- Importers still pay an agriculture infrastructure tax of 5%, and a social welfare levy of 10% on the infra duty; effective tax stays at 5.5%
- NOTE: India currently allows duty-free imports of 2m tons each of crude soybean and sunflower oils per year for 2022-23 and 2023-24 fiscal years; infrastructure and social welfare levies are applicable when the govt quota is not availed
- The base import tax on refined palm olein and palm oils will remain 12.5%; the government also imposes a social welfare levy of 10%, increasing the effective duty to 13.75%
- The base import tax on refined grades of soybean and sunflower oils will continue to be 17.5%; effective duty rises to 19.25% on both the oils after the welfare levy
- NOTE: India, the world’s biggest buyer of edible oils, depends on overseas supplies for 60% of its needs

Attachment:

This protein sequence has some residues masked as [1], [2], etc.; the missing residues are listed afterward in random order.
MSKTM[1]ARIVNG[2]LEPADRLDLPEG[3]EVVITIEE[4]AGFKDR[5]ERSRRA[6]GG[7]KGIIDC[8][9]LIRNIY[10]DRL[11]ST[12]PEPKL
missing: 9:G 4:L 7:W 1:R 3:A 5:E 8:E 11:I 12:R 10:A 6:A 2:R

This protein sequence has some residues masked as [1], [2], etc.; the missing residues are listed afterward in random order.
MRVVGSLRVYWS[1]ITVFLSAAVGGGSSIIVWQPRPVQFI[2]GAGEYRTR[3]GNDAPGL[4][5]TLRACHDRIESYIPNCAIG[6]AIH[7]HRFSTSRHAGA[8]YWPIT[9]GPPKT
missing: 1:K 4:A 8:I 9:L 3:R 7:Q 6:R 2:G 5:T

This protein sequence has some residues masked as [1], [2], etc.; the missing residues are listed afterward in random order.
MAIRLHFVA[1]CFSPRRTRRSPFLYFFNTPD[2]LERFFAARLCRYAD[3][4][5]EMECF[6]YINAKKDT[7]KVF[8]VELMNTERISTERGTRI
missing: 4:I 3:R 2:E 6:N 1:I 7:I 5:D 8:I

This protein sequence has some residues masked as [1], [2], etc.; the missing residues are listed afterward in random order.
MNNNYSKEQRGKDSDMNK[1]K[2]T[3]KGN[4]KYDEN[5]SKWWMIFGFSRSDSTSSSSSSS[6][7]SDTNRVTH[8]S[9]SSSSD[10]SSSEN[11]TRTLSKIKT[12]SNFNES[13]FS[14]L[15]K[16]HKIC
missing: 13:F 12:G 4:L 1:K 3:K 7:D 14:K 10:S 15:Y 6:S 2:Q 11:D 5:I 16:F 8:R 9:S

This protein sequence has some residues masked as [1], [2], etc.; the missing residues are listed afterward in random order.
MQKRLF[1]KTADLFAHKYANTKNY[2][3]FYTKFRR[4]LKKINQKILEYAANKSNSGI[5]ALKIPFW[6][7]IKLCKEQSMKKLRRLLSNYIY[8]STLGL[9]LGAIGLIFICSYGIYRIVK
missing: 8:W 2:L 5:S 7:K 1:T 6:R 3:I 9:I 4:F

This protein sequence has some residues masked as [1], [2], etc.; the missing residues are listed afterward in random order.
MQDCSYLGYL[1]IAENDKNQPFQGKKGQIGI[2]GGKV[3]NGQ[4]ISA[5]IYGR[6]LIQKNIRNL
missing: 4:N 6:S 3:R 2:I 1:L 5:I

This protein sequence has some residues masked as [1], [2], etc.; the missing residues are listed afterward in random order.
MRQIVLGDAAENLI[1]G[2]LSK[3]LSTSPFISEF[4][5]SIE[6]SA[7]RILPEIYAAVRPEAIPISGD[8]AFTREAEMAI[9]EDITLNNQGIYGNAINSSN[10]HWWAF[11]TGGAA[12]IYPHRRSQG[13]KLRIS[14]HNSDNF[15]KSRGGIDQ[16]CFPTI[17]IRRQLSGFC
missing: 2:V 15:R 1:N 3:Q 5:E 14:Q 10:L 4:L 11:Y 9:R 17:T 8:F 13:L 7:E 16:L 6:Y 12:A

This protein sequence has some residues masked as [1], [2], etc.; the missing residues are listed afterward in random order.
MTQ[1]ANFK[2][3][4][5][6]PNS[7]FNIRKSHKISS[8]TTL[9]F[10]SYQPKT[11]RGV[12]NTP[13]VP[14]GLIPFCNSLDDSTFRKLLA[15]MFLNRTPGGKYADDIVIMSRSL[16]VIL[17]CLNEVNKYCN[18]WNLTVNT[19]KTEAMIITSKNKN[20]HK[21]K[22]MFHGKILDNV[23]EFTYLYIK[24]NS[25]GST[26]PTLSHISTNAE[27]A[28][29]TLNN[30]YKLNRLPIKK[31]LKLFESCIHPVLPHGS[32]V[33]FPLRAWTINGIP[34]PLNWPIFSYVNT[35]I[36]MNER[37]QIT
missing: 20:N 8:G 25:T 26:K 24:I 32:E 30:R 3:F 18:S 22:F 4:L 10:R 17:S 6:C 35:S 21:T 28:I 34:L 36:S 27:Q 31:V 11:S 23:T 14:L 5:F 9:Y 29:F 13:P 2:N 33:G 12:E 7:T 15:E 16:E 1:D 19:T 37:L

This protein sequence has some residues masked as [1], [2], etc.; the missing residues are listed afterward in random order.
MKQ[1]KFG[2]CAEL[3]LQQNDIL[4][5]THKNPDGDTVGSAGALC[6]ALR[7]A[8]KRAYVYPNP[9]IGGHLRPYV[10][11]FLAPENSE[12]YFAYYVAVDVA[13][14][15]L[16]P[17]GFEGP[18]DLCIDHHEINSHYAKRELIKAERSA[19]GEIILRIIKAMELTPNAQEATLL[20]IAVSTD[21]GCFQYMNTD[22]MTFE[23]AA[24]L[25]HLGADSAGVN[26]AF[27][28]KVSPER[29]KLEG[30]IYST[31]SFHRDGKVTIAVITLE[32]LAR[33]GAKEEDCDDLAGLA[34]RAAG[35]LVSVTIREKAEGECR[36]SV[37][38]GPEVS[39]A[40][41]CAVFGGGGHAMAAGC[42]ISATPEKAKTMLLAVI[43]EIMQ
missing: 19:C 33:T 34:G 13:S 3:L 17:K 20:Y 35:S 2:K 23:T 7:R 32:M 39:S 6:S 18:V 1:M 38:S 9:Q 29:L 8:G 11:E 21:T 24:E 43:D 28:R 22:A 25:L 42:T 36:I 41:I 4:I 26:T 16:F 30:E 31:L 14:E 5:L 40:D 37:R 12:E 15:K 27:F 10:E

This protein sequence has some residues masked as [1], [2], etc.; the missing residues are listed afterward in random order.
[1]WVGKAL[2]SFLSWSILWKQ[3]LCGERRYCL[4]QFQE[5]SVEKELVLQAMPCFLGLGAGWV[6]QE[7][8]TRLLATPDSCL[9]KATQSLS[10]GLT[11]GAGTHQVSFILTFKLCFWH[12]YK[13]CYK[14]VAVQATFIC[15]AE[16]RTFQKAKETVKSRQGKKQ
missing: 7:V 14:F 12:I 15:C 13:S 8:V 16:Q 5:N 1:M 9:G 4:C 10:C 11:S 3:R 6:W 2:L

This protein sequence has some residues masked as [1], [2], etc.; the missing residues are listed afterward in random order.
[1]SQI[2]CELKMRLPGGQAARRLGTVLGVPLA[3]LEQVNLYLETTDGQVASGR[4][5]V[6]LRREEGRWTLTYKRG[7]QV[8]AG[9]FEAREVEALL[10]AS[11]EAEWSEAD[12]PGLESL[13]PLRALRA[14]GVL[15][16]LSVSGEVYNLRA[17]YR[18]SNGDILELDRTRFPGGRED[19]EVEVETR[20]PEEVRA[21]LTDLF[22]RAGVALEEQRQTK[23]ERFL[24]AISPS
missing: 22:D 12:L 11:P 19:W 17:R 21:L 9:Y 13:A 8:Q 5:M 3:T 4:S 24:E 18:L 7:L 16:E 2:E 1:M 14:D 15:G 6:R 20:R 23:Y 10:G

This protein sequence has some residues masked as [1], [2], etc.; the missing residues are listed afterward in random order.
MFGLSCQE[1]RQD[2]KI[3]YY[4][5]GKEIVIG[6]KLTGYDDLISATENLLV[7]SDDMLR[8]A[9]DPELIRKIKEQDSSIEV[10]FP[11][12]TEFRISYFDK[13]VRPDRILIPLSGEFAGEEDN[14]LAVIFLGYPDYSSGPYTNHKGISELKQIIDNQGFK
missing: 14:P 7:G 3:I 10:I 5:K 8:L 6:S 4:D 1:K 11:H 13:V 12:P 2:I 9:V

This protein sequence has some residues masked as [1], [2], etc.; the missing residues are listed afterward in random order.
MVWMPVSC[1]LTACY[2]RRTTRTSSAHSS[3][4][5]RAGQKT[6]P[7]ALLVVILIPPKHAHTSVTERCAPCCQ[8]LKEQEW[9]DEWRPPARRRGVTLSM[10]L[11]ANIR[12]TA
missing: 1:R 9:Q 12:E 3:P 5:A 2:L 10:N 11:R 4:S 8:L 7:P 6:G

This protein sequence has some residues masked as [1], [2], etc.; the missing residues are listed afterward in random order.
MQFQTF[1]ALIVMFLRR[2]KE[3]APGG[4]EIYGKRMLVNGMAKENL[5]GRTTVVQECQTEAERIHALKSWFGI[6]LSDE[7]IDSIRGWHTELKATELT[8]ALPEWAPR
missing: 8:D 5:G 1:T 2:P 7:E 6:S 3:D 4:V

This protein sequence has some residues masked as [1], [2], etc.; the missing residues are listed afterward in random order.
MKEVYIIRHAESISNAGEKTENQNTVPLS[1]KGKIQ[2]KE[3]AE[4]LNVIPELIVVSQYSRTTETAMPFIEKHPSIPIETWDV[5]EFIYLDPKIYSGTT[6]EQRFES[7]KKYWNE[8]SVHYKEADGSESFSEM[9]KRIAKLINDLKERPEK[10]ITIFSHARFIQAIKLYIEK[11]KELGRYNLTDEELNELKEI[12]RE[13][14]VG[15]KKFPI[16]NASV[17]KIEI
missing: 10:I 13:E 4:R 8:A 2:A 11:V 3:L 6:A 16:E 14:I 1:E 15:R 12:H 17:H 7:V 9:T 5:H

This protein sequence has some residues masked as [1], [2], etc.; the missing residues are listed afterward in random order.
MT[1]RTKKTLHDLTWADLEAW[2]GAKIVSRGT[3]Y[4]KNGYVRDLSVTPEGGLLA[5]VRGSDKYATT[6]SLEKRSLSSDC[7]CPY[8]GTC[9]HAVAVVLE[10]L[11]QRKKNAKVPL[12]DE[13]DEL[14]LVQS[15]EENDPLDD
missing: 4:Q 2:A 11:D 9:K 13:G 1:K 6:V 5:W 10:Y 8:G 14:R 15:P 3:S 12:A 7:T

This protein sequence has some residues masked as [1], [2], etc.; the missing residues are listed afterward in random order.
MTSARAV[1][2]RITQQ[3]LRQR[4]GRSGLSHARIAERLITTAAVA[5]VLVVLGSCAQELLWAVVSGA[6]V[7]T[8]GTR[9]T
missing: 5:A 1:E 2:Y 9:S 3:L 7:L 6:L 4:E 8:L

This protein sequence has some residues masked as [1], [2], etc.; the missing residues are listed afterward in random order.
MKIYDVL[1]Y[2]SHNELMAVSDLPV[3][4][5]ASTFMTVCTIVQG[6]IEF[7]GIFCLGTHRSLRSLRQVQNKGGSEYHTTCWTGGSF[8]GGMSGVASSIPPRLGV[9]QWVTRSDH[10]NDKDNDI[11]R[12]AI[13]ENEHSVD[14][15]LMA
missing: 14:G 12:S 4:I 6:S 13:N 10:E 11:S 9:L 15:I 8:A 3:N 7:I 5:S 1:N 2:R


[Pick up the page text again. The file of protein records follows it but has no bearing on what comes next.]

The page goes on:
- NOTE: Demand for vegetable oils, which are widely used to prepare sweets, fried food and other treats, rises during the festival season that generally begins in September and ends in November
SOYBEAN/CEPEA: Lower output and high demand raise quotations in 2022
The 2021/22 soybean season began with agents concerned about the decrease in the supply of soybean in Brazil, majorly in the southern area of the country and in some regions in southeastern and central-western Brazil. As significant losses were also registered in Argentina and in Paraguay, higher supply in the United States was not enough to offset these decreases in production. Thus, world stocks decreased, underpinning prices abroad and in Brazil, where the annual average in 2022 set a record, in real terms (values were deflated by the IGP-DI from Nov/22).